The Harts Great Council 1100 A.F
Gentle reader, honoured friends and those otherwise interested; herein are my personal recollections of the Grand Council of Albion, held within the territory of the Greenwood this weekend past. For many reasons my account may appear incomplete and even somewhat confused; my apologies for this but I trust that the explanations of events that follow will explain the absence of my usual expositional style.
Day one (the arrival)
The host of the Hiraeth gathered within the environs of the Greenwood in celebration of both our continued liberty and our growing kinship with and trust of, the folk of Albion in all their diverse peoples. Of the exiles of Caer Glas; myself, Lord Owain ap Nudd, Lady Branwen, Ceirwyn ap Nudd, Caradoc Braich Bras, Aisla “cat-claw”, Luin Atar, Aelfric “the damned”, Revelation “the banner-bearer”, Matthias “long-tooth”, and Pellam of Gallow’s Point, were there garbed for peace but armed for war (should war threaten the peace). From Albion herself the Hiraeth were joined by: Jack Tregallen and his wife Isabelle, the Quinodite Intercessor, Selwyn, and a Lady healer named Alyce of Bristol. From further afield our host was strengthened by the wanderers of the Storm Crow clan of Aegyptus, Dane of the striking-axe and Dena of the voice-that-sends. By happy circumstance we were joined in the forest by Poppy “dragon-friend”, whose long sojourn on the Black Isle had but lately ended.
Our arrival was joyous and filled with a defiant pride at the survival of our people against the worst the Dragon Nation could conceive in its hate and spite to damn the sons of daughters of the lost homeland. The new arrivals from Albion were welcomed into our number as brothers and sisters of the blood, absent friends were greeted again as returning heroes and beloved kin of the spirit.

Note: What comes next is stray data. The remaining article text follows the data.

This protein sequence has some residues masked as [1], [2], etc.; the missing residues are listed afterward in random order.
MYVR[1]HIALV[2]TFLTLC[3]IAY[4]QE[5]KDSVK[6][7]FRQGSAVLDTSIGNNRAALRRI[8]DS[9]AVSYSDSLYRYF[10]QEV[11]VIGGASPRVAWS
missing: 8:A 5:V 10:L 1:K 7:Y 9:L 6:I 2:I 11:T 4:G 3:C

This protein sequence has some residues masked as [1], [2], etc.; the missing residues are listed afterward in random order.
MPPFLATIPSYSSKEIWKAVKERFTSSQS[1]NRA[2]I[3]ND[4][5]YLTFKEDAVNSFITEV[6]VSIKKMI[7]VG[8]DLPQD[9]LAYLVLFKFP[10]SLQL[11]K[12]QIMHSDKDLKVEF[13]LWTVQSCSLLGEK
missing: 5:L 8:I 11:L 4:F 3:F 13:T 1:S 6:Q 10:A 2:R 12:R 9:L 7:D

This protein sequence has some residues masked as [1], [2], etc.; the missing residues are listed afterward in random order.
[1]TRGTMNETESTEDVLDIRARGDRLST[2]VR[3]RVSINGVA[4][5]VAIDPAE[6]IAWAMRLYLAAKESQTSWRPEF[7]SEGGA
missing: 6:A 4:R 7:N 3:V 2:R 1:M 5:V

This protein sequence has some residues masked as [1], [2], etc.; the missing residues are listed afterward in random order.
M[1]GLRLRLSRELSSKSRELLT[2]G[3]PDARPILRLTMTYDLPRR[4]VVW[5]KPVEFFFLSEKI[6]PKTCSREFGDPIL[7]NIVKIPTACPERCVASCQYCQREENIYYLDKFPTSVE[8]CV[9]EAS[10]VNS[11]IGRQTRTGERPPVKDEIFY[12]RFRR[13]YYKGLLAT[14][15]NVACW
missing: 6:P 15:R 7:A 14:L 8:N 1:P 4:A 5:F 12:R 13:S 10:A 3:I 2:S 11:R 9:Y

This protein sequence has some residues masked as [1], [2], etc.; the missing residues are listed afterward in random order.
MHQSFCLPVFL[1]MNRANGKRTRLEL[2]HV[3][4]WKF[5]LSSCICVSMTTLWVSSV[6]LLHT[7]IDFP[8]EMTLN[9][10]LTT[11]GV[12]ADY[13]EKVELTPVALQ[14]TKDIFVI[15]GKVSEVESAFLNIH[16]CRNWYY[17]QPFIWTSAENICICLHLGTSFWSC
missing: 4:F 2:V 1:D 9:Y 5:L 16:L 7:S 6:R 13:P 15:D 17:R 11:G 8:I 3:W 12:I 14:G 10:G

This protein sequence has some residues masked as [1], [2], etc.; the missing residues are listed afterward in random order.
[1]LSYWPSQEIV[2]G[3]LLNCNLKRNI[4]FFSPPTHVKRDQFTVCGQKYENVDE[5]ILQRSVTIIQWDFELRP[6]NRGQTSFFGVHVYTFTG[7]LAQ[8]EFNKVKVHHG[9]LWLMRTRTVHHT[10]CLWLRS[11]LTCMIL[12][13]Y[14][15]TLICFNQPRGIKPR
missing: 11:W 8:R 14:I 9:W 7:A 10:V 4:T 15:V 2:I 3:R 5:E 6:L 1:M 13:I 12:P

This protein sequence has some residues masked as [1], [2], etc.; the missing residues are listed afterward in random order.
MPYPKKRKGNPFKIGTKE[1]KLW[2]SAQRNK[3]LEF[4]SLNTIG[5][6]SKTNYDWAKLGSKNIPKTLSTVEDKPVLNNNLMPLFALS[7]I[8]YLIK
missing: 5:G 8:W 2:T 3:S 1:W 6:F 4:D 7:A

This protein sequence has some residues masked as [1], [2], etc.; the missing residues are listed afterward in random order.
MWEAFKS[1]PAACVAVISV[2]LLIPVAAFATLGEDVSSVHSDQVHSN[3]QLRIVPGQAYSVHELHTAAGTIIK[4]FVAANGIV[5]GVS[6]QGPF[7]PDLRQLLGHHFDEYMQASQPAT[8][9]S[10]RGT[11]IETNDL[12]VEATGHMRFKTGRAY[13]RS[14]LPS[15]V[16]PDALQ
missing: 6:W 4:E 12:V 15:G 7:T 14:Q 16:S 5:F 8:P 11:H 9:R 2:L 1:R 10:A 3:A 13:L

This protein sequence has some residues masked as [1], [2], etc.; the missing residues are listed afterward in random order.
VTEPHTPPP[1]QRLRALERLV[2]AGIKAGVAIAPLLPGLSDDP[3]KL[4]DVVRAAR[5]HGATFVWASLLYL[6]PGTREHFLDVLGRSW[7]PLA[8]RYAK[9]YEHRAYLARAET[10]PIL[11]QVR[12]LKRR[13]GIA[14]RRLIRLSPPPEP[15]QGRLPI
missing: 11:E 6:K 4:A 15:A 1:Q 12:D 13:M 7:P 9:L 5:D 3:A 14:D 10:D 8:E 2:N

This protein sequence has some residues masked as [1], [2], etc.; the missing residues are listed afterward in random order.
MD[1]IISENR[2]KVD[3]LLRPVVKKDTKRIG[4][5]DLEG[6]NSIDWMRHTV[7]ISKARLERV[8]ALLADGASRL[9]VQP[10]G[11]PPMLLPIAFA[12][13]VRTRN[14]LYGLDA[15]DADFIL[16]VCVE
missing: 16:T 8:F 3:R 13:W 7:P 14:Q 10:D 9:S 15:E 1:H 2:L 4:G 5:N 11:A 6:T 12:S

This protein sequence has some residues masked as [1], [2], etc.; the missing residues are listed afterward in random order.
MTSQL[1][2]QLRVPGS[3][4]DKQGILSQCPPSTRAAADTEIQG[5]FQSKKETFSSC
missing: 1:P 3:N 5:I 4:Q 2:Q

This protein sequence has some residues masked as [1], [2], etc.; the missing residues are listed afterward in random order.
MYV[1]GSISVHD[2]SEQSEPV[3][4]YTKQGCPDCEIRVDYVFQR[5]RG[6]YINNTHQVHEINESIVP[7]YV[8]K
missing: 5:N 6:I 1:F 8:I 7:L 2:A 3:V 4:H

In attitude, the atmosphere of the Harts’ encampment mirrored our own; Bards sang and musicians played, wine flowed freely and spirits were high, this despite a deadly threat that had apparently been laid by the Queen’s enemies in the Greenwood. For our part the Hiraeth looked forward to our announcement at court, the ennoblement of Owain ap Nudd under the terms of the charter of harmonious government, the forging of links and alliances with our neighbours, and the toasting in wine to the memories of our glorious dead. Of more profound moment was the test of Matthias before a board of investigators with the intention of discerning his nature and potential suitability for full citizenship of Albion. Prince Cadarn had decreed that Matthias should stand in abeyance before a neutral team of inquisitors, the better that the rumours and dark murmurings of the Cymrijians be proved or dispelled in the light of reason and enlightened debate.
This at least was the intention, for as the fates appear driven to decree, few things ever proceed entirely according to the contrivance of mortal hopes and artifice. As Matthias and I stood in conversation with Prince Cadarn in this regard I was struck motionless and without conscious volition by a face in the crowd that had but lately haunted my dreams alone. From the darkness I saw my wife Mair, slain before my eyes at the Gathering of Nations, returned by some wonder to stand before me, her face drawn and pale, her eyes burning with emotion. Moments past, Prince Cadarn realised that something was wrong and searched the crowd with his eyes, signalling his guards to close in.